• Sivagiri is the holy abode of one of the great saints and social reformers of India, Sree Narayan Guru.
  • Established by Narayana Guru who propagated the message of ‘One Caste, One Religion and One God for Mankind’, the Sivagiri Mutt is a major spiritual-cum-pilgrim centre of the backward Ezhava community in Kerala.
  • According to Shri Narayana Guru, the aim of pilgrimage should be the creation of comprehensive knowledge among the people and the pilgrimage should help in their overall development and prosperity.
  • The pilgrimage, therefore, focuses on eight subjects vis-a-vis education, cleanliness, piety, handicrafts, trade and commerce, agriculture, science and technology and organised endeavour.
  • The pilgrimage started with a handful of devotees in 1933 but now has become one of the major events of south India.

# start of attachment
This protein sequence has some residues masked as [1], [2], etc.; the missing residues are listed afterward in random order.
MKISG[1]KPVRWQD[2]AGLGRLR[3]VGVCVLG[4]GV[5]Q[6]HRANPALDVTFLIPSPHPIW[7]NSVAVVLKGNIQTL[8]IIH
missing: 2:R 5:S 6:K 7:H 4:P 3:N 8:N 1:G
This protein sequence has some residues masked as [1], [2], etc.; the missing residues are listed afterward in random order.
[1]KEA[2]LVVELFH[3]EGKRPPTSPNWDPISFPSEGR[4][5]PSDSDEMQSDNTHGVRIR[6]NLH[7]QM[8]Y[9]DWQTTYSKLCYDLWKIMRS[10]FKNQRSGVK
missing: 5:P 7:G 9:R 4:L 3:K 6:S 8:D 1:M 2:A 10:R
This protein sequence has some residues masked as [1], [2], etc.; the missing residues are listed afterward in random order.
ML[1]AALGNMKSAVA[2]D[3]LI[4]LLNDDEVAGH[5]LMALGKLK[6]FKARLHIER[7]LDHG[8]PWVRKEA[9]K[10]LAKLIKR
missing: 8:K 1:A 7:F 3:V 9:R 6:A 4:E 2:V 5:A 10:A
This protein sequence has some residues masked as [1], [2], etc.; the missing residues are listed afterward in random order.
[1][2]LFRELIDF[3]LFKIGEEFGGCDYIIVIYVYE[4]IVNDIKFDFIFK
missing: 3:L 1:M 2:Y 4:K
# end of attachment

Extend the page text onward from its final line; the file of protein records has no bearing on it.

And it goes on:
• Every year, lakhs of devotees from all over the world irrespective of caste, creed, religion and language visit Sivagiri to participate in the pilgrimage.
  • Shri Narayan Guru had also envisioned a place to teach the principles of all religions with equanimity and equal respect.
  • The Brahma Vidhyalaya of Sivagiri was set up to realise this vision.
    • Brahma Vidhyalaya offers a course of seven years on Indian philosophy including the works of Shri Narayan Guru and scriptures of all important religions of the world.

Architecture and distinctive features of the temple:

  • The Sivagiri Sarada temple is octagonal in shape and was planned and designed by the Guru himself.